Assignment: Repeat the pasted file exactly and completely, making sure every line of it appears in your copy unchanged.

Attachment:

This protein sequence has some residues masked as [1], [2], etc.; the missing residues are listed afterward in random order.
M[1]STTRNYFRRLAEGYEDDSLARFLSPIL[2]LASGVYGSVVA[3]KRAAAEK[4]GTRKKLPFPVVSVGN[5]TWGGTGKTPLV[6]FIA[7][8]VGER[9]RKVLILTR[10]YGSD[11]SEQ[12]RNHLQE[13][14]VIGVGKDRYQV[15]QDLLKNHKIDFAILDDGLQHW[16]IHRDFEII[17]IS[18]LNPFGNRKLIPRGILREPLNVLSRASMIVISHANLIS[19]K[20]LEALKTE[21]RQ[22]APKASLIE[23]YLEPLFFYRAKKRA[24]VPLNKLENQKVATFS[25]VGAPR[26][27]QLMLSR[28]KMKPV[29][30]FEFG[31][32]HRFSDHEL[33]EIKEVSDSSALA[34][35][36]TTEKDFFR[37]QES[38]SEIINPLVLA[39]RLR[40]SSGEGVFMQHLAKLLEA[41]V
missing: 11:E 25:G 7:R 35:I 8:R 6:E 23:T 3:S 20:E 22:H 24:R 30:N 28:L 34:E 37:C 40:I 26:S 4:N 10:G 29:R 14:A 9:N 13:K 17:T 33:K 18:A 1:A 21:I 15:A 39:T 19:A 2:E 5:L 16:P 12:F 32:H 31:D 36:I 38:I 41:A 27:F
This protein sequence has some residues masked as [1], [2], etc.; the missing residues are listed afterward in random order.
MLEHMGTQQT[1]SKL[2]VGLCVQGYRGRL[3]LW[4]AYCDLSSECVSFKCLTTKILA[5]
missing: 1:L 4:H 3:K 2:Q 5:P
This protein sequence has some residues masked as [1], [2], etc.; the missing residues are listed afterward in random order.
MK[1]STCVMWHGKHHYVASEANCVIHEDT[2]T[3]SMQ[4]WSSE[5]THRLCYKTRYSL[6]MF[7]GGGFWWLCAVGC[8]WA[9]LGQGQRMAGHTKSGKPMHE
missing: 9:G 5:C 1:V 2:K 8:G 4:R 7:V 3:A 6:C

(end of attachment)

This protein sequence has some residues masked as [1], [2], etc.; the missing residues are listed afterward in random order.
M[1]STTRNYFRRLAEGYEDDSLARFLSPIL[2]LASGVYGSVVA[3]KRAAAEK[4]GTRKKLPFPVVSVGN[5]TWGGTGKTPLV[6]FIA[7][8]VGER[9]RKVLILTR[10]YGSD[11]SEQ[12]RNHLQE[13][14]VIGVGKDRYQV[15]QDLLKNHKIDFAILDDGLQHW[16]IHRDFEII[17]IS[18]LNPFGNRKLIPRGILREPLNVLSRASMIVISHANLIS[19]K[20]LEALKTE[21]RQ[22]APKASLIE[23]YLEPLFFYRAKKRA[24]VPLNKLENQKVATFS[25]VGAPR[26][27]QLMLSR[28]KMKPV[29][30]FEFG[31][32]HRFSDHEL[33]EIKEVSDSSALA[34][35][36]TTEKDFFR[37]QES[38]SEIINPLVLA[39]RLR[40]SSGEGVFMQHLAKLLEA[41]V
missing: 11:E 25:G 7:R 35:I 8:R 6:E 23:T 3:S 20:E 22:H 24:R 30:N 28:L 34:E 37:C 40:I 26:S 4:N 10:G 29:R 14:A 9:N 13:K 17:T 33:K 18:A 1:A 21:I 15:A 39:T 19:A 2:E 5:L 16:P 12:F 32:H 31:D 36:I 38:I 41:A 27:F
This protein sequence has some residues masked as [1], [2], etc.; the missing residues are listed afterward in random order.
MLEHMGTQQT[1]SKL[2]VGLCVQGYRGRL[3]LW[4]AYCDLSSECVSFKCLTTKILA[5]
missing: 1:L 4:H 3:K 2:Q 5:P
This protein sequence has some residues masked as [1], [2], etc.; the missing residues are listed afterward in random order.
MK[1]STCVMWHGKHHYVASEANCVIHEDT[2]T[3]SMQ[4]WSSE[5]THRLCYKTRYSL[6]MF[7]GGGFWWLCAVGC[8]WA[9]LGQGQRMAGHTKSGKPMHE
missing: 9:G 5:C 1:V 2:K 8:G 4:R 7:V 3:A 6:C